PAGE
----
4. Proofreading is for authors who have a complete manuscript ready to publish, and need a ‘final check’ for accuracy, inconsistency, error, and presentation of all necessary elements.

There are many different definitions used by editors or proofreaders for the same or similar services involved in book production. For example, sometimes developmental editing is synonymous with substantive editing, structural editing, or manuscript critique. The below are my definitions of the book production process, based on my experience and understanding.

Developmental editing

Developmental editing looks exclusively at the big picture aspects of a story: how the overall narrative works in relation to the structure, characters, plot, dialogue, themes, and concept of the story. It’s intended to make sure that it is as fully ‘developed’ as it needs to be, and can help give you guidance on where to take it from conception to completion. Developmental editors won’t read line-by-line, as with copy editors, but will focus on particular extracts or paragraphs within a given scene or chapter and will offer suggestions for improvement. In this sense, they work at the paragraph-level and not the sentence-level.

There are two main types of developmental editing: ‘substantive editing’ and ‘manuscript critique’. Substantive editing may involve substantial rewriting or restructuring, which can be taken as suggestions by the author. In this way, it is a heavy form of editorial intervention, for authors who may not be confident with their story or writing and could benefit from an expert editor. Some forms of substantive editing have differing levels of intervention. It could go on a scale that places it as a higher form of intervention than ‘line editing’, which looks more at improving the flow of writing at the sentence-level, and ‘copy editing’, which looks more at the technical parts of language than on improving the writing.

There is also a ‘manuscript critique’, which will offer a report in the form of an editorial letter, offering constructive criticism and feedback to guide the author by commenting on their strengths and weaknesses in structure, characters, plot, dialogue, themes, and concept. With this information, the author can then work on the problem areas themselves.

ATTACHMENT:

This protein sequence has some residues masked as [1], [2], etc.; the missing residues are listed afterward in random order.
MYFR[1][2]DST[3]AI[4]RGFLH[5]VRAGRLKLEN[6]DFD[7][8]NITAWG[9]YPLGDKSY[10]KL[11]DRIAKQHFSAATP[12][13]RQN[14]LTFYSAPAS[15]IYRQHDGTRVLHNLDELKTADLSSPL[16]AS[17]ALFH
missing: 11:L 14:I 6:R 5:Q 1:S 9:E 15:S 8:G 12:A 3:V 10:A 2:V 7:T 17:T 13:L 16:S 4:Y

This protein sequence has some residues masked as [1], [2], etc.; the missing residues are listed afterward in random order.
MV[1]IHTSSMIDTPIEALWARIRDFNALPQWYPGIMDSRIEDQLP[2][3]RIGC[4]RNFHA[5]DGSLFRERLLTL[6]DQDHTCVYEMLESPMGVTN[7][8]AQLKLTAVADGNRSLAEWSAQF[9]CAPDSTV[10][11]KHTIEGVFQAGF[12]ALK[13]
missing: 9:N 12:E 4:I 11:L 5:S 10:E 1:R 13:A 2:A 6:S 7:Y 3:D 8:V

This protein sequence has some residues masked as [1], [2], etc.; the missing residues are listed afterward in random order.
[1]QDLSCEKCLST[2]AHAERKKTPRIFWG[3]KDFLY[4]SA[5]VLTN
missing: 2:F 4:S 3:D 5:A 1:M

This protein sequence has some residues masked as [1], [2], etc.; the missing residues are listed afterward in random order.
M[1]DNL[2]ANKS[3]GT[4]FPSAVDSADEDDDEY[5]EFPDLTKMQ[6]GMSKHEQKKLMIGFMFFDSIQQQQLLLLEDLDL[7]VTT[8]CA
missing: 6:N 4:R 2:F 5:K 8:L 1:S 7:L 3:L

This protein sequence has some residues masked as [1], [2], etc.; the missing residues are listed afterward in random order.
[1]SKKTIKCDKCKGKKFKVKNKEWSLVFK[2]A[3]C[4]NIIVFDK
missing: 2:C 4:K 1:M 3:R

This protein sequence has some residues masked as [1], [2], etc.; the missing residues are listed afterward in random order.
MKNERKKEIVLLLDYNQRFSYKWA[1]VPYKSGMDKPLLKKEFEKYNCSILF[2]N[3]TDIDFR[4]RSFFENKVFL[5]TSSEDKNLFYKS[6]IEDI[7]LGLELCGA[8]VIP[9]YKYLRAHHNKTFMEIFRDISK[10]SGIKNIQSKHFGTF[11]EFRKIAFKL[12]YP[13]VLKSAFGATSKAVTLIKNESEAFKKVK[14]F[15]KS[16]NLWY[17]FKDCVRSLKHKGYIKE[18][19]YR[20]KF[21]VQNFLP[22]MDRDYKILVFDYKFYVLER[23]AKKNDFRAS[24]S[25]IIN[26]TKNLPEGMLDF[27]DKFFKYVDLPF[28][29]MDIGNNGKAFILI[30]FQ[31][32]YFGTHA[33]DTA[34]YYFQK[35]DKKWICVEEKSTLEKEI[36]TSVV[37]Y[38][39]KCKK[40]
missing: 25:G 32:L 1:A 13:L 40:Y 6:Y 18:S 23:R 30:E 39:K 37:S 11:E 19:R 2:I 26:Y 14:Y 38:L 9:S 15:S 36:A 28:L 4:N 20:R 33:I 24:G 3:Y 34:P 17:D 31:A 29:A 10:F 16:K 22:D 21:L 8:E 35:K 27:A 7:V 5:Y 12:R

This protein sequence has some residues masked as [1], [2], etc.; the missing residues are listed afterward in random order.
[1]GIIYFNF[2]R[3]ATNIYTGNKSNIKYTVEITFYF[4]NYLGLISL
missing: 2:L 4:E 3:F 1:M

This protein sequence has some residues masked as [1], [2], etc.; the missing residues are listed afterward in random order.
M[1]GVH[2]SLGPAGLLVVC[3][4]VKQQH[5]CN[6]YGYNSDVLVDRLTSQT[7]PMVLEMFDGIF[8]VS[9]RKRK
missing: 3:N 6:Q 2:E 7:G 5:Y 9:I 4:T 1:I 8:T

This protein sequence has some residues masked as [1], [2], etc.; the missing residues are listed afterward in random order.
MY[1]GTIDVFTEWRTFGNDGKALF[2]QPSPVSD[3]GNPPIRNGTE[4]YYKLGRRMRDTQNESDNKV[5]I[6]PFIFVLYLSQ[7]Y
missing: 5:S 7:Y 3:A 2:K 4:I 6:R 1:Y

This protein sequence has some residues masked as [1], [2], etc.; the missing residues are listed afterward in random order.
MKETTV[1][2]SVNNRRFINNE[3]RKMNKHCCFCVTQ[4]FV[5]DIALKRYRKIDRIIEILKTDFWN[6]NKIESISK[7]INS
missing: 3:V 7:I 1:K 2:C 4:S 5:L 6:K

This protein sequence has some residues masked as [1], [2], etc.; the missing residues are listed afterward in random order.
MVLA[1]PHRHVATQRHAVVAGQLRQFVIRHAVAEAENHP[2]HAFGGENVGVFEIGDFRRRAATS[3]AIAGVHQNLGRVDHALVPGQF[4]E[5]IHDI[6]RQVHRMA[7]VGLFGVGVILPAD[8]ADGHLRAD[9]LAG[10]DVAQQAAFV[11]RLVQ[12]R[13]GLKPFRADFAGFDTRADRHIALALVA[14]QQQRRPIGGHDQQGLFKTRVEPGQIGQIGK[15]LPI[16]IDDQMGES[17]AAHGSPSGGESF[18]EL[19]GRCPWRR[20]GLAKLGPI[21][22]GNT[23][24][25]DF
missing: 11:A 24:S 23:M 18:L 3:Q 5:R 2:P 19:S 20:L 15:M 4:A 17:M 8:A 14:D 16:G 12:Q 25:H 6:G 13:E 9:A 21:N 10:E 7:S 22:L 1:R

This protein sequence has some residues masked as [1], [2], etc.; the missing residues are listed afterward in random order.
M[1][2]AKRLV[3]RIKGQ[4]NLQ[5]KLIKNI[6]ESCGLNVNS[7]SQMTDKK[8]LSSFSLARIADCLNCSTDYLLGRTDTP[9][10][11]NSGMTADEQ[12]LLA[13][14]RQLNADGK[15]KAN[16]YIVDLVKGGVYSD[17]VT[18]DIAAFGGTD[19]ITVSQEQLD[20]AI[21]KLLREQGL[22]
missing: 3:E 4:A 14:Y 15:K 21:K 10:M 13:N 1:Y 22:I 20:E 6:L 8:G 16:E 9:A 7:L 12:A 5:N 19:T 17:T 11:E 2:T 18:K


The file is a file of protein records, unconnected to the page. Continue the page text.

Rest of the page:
Copy editing

Copy editing involves making sure that the writing style is appropriate for the intended readership, the structure of the publication is logical and complete, and the writer’s message is clear. Some copy editors will offer suggestions on the structure and style of sentences where there is inconsistency, ambiguity, disrupted flow, or where there are issues to be raised.

Copy editors, as with proofreaders, correct and mark-up errors of spelling, grammar, and punctuation, and use a style sheet and checklist to verify that all writing elements are consistent and make sense. However, copy editors are permitted to intervene more than proofreaders because they typically work on an unedited and unrefined version of the author’s manuscript, and there is therefore more scope for changes to be made. In situations where the manuscript requires more intervention, the copy editor will raise queries with the author to verify facts and better understand the author’s intention.

It’s the copy editor’s responsibility to make sure that:

  1. The writing is correct, flows well, makes sense, and is suitable for the intended readership
  2. Stylistic decisions are consistent according to standard conventions or preferred style
  3. Use of language is accurate such as word usage, repetitive or superfluous words, tense, and point of view
  4. The presentation is of the highest quality and consistent, setting the standard for readers’ expectations
  5. The writing of the manuscript is fit for publication and ready for designing, formatting, proofing, printing, and publishing

Copy editors traditionally work on a more incomplete version of the manuscript, before it has been designed and typeset/formatted. Proofreading comes in at a later stage, used as a final check that there are no lingering errors. The term ‘copy editing’ comes from when an editor, traditionally working for a publishing house, would glance at a ‘copy’ (unedited original manuscript) and work on a ‘proof’ (to-be-edited copy) side-by-side.

Proofreading